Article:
The right-hand section brings news from the MAHB secretariat covering the website's new look, the ongoing Sustainability Blog series, changes that have been made to the MAHB's governance structure, and recognition of our wonderful volunteers.

Letters from MAHB Executive Director, Joan Diamond, and Founder, Paul R. Ehrlich, conclude the issue. Their letters share successes from the past year and also outline paths for further action as we move forward.

Thank you for your continued interest and involvement in the MAHB.
The MAHB Website's 
New Look!

If you have visited the MAHB website recently, you may have noticed that it has undergone a major overhaul! We are very excited about these changes, which go much deeper than appearances. We believe that these changes will help the website better serve the mission of the MAHB.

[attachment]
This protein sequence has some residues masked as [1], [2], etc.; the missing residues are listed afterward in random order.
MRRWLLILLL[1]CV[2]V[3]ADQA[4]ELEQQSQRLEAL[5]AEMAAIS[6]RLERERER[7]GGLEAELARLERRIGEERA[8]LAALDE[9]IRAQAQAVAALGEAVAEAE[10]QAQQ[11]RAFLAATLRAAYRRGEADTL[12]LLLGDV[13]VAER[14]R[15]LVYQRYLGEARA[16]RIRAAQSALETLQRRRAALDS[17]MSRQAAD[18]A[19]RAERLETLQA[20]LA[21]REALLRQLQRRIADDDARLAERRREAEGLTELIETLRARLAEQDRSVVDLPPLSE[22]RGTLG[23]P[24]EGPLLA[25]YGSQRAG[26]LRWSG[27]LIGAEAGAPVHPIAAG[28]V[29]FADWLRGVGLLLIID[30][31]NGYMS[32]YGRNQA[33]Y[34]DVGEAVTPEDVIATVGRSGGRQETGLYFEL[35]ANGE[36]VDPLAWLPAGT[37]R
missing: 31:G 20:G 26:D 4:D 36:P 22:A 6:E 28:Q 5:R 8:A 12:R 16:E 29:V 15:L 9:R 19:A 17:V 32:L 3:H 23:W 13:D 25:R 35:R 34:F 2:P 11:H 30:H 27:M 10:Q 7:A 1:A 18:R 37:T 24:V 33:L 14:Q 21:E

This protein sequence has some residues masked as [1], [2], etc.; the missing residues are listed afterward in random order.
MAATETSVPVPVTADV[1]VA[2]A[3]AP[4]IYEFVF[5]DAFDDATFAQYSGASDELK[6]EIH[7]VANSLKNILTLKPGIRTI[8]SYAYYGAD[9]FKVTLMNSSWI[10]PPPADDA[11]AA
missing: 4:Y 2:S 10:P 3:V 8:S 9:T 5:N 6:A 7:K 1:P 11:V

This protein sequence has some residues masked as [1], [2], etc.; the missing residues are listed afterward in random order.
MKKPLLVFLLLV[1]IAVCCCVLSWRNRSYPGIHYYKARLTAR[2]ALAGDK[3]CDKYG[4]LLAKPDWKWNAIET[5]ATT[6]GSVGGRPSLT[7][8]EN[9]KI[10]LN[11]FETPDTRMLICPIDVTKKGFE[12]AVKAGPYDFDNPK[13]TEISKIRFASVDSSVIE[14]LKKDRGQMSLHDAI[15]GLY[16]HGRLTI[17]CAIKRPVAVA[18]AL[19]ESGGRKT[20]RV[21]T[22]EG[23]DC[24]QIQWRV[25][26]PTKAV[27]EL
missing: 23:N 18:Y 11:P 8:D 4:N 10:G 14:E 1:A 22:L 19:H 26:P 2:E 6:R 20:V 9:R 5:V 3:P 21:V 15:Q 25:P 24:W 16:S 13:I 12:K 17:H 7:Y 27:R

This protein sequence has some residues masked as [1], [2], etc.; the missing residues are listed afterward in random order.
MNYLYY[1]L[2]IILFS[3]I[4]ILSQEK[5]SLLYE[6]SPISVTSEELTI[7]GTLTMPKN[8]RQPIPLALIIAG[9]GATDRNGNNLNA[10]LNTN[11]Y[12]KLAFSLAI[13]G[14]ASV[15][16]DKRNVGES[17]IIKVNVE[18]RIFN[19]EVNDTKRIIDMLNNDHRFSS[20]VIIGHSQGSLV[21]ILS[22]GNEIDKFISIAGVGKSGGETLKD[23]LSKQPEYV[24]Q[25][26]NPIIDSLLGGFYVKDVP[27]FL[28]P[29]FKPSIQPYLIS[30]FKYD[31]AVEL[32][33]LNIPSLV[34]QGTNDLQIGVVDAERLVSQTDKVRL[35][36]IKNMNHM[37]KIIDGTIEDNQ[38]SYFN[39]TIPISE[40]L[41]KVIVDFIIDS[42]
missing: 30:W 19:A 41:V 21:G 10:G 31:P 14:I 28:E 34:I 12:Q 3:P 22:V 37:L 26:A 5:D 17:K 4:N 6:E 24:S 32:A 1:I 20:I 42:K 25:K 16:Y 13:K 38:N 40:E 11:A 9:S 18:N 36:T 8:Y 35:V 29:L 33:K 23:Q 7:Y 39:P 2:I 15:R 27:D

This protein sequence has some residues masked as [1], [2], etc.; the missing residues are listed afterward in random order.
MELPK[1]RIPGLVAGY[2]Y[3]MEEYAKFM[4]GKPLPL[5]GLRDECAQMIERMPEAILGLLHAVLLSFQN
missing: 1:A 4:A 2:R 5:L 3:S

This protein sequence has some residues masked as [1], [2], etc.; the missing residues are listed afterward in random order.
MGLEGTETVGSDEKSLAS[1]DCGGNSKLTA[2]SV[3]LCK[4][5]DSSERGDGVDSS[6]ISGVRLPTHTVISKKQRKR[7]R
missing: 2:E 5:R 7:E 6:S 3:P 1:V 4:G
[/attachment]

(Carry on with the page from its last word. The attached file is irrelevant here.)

At its heart the new format is all about improving the MAHB’s ability to facilitate connections. Connections among MAHB Associates and Nodes. Connections to relevant news and resources. Connections to the growing social movement.

We can now share more publications, events, commentaries, news stories, and members’ activities in a high-profile way right on the frontpage. If you have resources or activities you want to share with the MAHB Community, please contact Erika at (erika@mahbonline.org).

We have also built in the ability for you to join MAHB Nodes addressing issues important to you.  Nodes can be either pre-existing organizations or groups formed by MAHB members to focus on key issues.  Simply visit the MAHB Nodes page to start connecting with the current groups and click here to create your own MAHB Node.

Please explore the new site and let us know what you think, we look forward to your feedback.
The MAHB's 
Sustainability Blog Series

The MAHB is a little over one year into the blog series it hosts in collaboration with the University of Technology, Sydney-Sustainability Central! We are thrilled by the interest we are seeing among readers and the enthusiasm from our broad base of contributors.